ISP port blocking practice

Brett Frankenberger rbf+nanog at
Tue Sep 7 00:55:06 UTC 2010

On Mon, Sep 06, 2010 at 10:38:15PM +0000, deleskie at wrote:
> Having worked in past @ 3 large ISPs with residential customer pools
> I can tell you we saw a very direct drop in spam issues when we
> blocked port 25.

No one is disputing that.  Or, at least, I'm not disputing that.  I'm
questioning whether or not the *Internet* has experienced any decrease
in aggregate spam as a result of ISPs blocking port 25.  Did the spam
you blocked disappear, or did it all get sent some other way?  I'm
questioning the evidence for the claim that it didn't just all get sent
some other way.  (By "all", I mean "almost all".  I'm sure at least one
piece of spam has been permanently prevented from getting sent as a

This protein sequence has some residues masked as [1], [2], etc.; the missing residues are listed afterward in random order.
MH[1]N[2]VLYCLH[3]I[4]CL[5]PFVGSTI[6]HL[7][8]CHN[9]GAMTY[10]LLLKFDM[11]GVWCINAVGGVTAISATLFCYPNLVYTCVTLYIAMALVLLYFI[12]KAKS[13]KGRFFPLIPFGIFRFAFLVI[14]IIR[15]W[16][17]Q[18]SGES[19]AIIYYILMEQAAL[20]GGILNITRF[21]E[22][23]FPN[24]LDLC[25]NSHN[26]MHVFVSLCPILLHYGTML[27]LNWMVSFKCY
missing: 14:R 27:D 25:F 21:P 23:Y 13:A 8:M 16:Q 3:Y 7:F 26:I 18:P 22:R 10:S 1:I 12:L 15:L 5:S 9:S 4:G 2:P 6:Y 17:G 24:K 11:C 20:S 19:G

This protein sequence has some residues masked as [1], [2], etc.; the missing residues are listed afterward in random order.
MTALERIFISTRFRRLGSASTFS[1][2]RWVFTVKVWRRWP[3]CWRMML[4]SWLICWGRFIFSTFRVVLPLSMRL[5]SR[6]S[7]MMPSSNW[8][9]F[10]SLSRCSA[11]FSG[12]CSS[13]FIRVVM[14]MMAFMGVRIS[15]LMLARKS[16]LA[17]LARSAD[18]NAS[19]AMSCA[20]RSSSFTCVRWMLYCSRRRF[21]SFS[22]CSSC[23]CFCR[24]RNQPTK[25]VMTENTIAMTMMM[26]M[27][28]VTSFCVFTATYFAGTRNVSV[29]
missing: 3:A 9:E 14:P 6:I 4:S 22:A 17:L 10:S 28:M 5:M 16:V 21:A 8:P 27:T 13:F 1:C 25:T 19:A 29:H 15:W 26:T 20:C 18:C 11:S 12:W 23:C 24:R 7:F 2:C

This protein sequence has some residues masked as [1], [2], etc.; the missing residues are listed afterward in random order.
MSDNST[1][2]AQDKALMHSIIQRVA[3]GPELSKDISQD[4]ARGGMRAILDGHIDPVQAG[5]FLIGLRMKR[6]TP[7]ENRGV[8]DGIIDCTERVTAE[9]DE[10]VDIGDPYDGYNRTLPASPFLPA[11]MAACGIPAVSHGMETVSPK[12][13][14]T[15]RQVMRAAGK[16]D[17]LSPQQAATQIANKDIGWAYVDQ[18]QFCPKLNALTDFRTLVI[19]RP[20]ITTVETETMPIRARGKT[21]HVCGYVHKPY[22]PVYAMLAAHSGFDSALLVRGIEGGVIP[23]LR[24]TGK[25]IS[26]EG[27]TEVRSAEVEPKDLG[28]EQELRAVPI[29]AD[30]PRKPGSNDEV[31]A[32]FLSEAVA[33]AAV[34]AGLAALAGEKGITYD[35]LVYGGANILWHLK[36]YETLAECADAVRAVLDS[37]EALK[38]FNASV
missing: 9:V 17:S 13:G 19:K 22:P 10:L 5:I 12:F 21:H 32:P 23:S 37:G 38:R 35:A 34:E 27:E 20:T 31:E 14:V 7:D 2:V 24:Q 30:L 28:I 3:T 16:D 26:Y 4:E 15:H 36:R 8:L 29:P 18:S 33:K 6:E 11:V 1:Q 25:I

result of port 25 filters.)

I'm not suggesting ISPs should or shouldn't block port 25.  That's a
decision each must make for itself.  And I'm not questioning that
blocking offers benefits for those who choose to block it.  What I'm
questioning is whether or not it results in any meaningful reduction in
aggregate spam.  (That is, are people *receiving* less spam becuase the
three ISPs you describe above -- along with many others -- blocked port

     -- Brett

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